Women of the World, Victims of Climate Change

EARTH DAY Reminder: Environmental iLARGE WATER IMAGEssues are also  gender issues 


Author: Allison Mercurio,  Board Liaison & Development Manager

You are a fifteen-year-old girl.

It’s Friday morning. You just woke up, crept out of bed and went to the kitchen. Like every morning, you grab a glass from the cupboard and fill it with water from the kitchen sink, taking a few big gulps. You wearily hit the Start button on the coffeemaker you filled with beans and water the night before and head to the bathroom for a quick shower.

You are a fifteen-year-old girl.

It’s Friday morning. You just woke up and walked out of your home, a room you share with your whole family. You put on your shoes, grab the machete leaning against the side of your house and begin walking down the path, humming along and taking in your surroundings.

You walk about 30 minutes until you reach a line of trees.  You hastily climb up a few feet on one of them and started chopping off limbs. Once you have enough branches, you hop down, bundle the limbs and scurry home with them as the sun is beginning to rise. At home you drop the pile of branches in front of your door, grab a bucket and run to the village well that is about ten houses down from yours.

You pump the well, fill the bucket with water and, balancing it on your head, you walk home, trying not to spill too much.

As you approach your house you see your mom outside already starting a fire with the wood you brought home earlier. You carefully set the bucket down next to your mother and run inside the house to grab the kettle. By the time you return, your mom already has a fire going. You carefully fill the kettle with well water, set it on the fire and patiently wait for the water to boil.

Your mom has poured the coffee beans she ground yesterday into the water and is letting it boil to make coffee for the family. You fetch cups for your mother, father, brother and yourself. You grab the water bucket again and pour what’s left into a pot to heat for your family’s bathing.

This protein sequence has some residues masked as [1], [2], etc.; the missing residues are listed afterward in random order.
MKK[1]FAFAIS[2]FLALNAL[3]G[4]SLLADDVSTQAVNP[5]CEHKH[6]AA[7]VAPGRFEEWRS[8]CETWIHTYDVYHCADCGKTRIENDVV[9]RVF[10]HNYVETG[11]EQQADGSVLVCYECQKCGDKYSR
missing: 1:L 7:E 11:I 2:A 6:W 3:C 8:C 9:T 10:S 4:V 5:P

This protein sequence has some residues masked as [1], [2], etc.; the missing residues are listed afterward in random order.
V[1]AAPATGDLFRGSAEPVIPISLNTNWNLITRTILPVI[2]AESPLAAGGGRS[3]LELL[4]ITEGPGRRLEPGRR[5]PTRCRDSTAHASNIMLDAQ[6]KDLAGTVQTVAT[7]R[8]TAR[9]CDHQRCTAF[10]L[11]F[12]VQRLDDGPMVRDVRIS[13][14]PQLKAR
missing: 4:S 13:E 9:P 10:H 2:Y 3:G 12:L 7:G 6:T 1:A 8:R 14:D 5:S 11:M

Both mornings consist of a teenage girl taking on the same tasks: drinking a glass of water, making coffee and preparing to wash up. Both mornings are starkly different. In the developing world women and girls are more dependent on natural resources that are threatened by climate change.  Women and girls typically are the family members who gather wood for the fire and water for the household meaning that they are disproportionately affected by global warming.

Because women and girls are spending more time and often traveling further to find fuel and water as resources dwindle with global warming, they are spending less time in school, working in the formal economy and participating in decision-making.

Global warming is a gendered issue. It’s important to remember this and continuously advocate for solutions that help lift women out of poverty and positions where they miss out on education and the opportunity to reach their full potential.

However you’re celebrating this Earth Day—whether providing funding for or volunteering at projects to end global warming– please consider not only how you can help the environment but how you can help end the gender bias inherent in environmental issues.

Image courtesy of Georgie Sharp

 

Kylie Schuyler & Global G.L.O.W. Girls Go!

gg-logo